‘Goodbye Mr Smith. You were adequate company…’ ‘You could always contact me if you need me’ ‘I knew you would miss me.’

The Good Stuff: The structure of this story is awesome, showing the stages in Luke’s life that has lead to this moment where he is leaving for University. What a brilliant reminder of how this show mixes the domestic life of Sarah and her insane role saving the Earth where Luke drops a bombshell about his future as they are handcuffed to an explosive! That is the best gunging of exploding Slitheen ever – look at K.9, he’s absolutely covered! I really like how the show handles Luke going off to university in so many different ways with Sarah Jane terrified that she is losing her son, Rani happy for her friend but quietly jealous and Clyde ignoring him because he feels as if someone else in his life is walking away and Luke himself frightened of what the future might bring. Its astonishing how well defined these characters are now that one idea can perpetuate such a excellent character development. Luke’s nightmare sequences are filmed with a sense of wrongness about them, just an arms throw from reality but with some twisted camera angles that really disorient you. The triple loser sign is hilarious! Once again the Sarah Jane Adventures goes for the jugular with its villain and Julian Bleach is perfectly cast as the very creepy Nightmare Man. Painted up like a twisted black and white clown and skipping through Luke’s nightmares with a sense of twisted humour and quiet menace, he is one of the best original villains we’ve seen in years. It’s so well done that beyond a seconds thought that this is ‘Freddie Krueger for CBBC’ you soon forget the similarities because the character drama gives this an edge. Joe Lidster seems to be the only writer who remembers Maria and mentions her in every script he wrote for the series. The cliffhanger deserves a round of applause; it’s really creepy and reminded me strongly of Sapphire and Steel (anything that can do that gets my vote). How brilliant is it that the first thing the Nightmare Man does when he is set free is spin on a swivel chair? There is something of the Child Catcher about the Nightmare Man as he creeps amongst the sleeping. Can you imagine anything more freaky than watching the television and the newsreader talking directly to you, and worse pulling you inside? That is the spookiest BBC newsreader ever. I always get a chill of that Harry Potter-esque wonder of the ordinary colliding with the magical when the Nightmare Man skips out into an everyday street and sends his sends his glowing tendrils into so many homes to invade their dreams and turn them into nightmares. As ever this series is sporting some unforgettable imagery. I love it when Mr Smith asks tentatively how K.9 is…aww! I honestly cannot think of a single ending to an episode that has given me goosebumps simply by being so cheerfully optimistic about the future.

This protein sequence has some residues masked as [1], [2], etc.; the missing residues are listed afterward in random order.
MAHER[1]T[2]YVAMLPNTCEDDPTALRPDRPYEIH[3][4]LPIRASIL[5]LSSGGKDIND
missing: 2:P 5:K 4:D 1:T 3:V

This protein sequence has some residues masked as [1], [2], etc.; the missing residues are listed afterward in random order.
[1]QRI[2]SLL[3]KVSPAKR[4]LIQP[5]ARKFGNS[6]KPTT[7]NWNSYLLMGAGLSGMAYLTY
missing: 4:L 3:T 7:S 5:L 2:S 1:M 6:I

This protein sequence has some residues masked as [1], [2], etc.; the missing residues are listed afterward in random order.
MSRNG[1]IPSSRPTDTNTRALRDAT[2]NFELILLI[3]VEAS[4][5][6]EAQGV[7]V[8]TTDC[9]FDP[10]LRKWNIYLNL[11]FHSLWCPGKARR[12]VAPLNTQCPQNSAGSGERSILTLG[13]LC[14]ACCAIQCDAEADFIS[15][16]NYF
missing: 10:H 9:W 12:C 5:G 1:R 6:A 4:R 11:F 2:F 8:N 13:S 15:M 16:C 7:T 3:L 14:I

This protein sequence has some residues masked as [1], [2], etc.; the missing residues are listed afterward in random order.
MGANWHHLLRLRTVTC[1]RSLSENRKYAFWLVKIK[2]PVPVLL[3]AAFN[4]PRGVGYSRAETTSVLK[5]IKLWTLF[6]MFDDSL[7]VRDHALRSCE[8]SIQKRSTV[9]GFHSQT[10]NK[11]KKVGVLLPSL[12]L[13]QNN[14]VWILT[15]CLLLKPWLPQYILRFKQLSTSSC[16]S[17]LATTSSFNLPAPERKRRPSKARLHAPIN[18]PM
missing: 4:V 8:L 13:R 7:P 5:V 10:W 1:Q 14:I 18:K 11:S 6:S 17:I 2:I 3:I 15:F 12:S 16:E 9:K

The Bad Stuff: My one complaint is that Luke couldn’t leave without one more love in with his friends. I don’t want to say cringe inducing but it verges towards it slightly.

The Shallow Bit: I love Sarah Jane in a waistcoat, she looks so stylish! Rani looks gorgeous in her golden hat when she is dancing.

Result: I cannot believe this is aimed at children because considering the time slot and audience The Nightmare Man is exquisitely written with some very raw emotion and scary scenes. This kicked off a near flawless season of the Sarah Jane Adventures that really saw the show coming of age and producing stories that were as good as and (dare I say it) better than the Doctor Who being screened the same year. Our dreams are something we still don’t quite understand so something that can pervert and menace them is pretty terrifying and Joe Lidster and Joss Agnew really tap into that sense of disturbing unreality when you fall asleep. Whilst I cannot praise Julian Bleach enough for conjuring up a delicately menacing creation in the Nightmare Man what really impresses is the strength of the character work between the four regulars. Lidster shows how far we have come and forces the series to move on offering hope for the future. Luke’s departure might just bring a tear to your eye before this story finishes and Sladen, Knight, Mohindra and Anthony have gelled into an awesome ensemble. I have to mention Sam Watts, the musician for the series, who has provided four years worth of memorable and emotive music and truly excels himself here. A confident piece of drama, addictively watchable and a consistently superb show: 10/10